THE buildings that Isaiah Zagar calls his “Temples of Art” squat heavily along the South Street corridor in Philadelphia. He has blanketed their outer walls with shimmering mosaics of broken mirror, shattered tile, cracked crockery and enough signs and symbols to confound Umberto Eco.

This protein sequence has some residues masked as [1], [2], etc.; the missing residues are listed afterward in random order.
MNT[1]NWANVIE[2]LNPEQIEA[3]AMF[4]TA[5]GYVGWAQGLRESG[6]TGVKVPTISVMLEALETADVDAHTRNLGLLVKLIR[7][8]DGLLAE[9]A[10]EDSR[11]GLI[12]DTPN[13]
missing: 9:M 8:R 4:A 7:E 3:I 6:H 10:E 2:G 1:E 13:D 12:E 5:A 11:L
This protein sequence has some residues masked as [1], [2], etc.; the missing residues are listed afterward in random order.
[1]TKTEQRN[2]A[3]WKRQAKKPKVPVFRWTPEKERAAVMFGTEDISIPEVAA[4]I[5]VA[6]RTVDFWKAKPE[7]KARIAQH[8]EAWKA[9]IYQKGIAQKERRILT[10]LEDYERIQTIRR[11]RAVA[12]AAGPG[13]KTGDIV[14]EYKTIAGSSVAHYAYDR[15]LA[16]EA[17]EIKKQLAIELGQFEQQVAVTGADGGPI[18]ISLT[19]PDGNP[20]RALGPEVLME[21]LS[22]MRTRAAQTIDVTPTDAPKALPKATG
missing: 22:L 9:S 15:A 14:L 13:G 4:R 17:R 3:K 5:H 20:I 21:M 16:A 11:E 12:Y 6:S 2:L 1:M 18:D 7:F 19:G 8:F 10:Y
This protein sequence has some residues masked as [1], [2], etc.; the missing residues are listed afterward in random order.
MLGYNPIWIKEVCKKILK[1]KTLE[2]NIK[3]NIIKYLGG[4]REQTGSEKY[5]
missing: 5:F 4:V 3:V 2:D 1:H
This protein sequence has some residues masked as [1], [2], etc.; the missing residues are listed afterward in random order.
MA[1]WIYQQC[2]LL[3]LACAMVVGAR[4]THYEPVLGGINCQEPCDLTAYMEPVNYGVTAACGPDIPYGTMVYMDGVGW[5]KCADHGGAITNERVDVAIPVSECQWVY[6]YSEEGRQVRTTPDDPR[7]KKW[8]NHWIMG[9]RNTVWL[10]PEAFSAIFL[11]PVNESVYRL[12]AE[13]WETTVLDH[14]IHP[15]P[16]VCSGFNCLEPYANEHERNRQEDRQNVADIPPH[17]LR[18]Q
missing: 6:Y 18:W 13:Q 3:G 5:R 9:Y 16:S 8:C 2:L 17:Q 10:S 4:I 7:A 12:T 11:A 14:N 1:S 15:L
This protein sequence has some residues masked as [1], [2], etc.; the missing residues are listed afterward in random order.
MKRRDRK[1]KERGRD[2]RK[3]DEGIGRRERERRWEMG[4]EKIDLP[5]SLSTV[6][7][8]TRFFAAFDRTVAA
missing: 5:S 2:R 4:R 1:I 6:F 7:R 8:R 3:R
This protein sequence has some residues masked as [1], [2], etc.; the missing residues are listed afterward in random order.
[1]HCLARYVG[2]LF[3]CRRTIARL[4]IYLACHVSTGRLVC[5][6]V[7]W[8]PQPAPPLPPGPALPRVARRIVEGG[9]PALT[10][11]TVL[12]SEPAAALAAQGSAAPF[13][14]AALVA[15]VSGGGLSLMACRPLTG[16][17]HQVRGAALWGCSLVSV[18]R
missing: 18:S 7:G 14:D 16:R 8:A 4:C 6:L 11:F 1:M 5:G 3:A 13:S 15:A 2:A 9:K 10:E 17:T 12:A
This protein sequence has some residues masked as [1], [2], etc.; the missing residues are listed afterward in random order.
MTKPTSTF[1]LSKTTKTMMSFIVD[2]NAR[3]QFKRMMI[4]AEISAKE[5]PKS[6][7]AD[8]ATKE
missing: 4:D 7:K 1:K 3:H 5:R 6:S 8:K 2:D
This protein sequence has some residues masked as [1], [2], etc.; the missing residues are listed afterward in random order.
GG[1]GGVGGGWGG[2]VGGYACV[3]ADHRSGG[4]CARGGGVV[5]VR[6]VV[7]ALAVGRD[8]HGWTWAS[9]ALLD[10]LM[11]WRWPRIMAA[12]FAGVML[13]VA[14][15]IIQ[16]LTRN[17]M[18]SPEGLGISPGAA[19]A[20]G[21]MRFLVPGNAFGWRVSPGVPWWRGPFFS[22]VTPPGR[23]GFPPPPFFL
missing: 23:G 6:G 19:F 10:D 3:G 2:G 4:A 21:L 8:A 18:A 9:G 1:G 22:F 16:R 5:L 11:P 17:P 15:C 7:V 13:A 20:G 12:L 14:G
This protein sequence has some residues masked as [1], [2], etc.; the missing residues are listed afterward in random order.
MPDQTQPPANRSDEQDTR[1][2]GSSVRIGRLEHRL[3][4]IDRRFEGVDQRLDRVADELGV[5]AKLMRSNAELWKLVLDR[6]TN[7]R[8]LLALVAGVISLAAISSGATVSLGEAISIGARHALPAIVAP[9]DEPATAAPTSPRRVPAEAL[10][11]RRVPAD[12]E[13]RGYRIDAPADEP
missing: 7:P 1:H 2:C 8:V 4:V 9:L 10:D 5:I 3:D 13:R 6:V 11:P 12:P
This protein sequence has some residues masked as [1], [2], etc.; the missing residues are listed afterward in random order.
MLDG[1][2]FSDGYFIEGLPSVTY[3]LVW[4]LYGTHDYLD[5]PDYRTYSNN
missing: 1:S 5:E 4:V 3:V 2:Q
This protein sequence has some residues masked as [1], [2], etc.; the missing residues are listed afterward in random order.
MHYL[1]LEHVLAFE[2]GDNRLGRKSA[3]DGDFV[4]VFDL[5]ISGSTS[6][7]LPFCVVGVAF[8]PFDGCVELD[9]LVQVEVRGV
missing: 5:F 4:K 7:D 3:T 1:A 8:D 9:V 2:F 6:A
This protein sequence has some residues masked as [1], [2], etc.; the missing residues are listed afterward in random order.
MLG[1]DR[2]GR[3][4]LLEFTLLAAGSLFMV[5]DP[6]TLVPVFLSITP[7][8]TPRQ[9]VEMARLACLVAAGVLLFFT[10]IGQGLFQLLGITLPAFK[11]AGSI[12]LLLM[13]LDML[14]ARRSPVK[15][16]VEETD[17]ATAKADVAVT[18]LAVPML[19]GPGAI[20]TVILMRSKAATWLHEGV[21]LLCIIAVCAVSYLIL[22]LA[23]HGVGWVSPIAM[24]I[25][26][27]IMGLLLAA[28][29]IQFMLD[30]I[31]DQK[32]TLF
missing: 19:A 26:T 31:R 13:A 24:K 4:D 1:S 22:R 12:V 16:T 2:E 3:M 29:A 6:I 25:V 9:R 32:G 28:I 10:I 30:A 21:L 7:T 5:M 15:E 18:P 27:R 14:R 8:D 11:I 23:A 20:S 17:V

The murals — a hodgepodge of Old Testament prophecy and Whitmanesque self-beatification — chronicle the private life of Mr. Zagar, whom critics typically dismiss as an outsider artist. “No museum was willing to exhibit my work, so I put it on public display in the street,” said Mr. Zagar, 70, a Brooklyn-born bohemian. “I use art as a spider web, to trap people and change how they look, feel, dream.”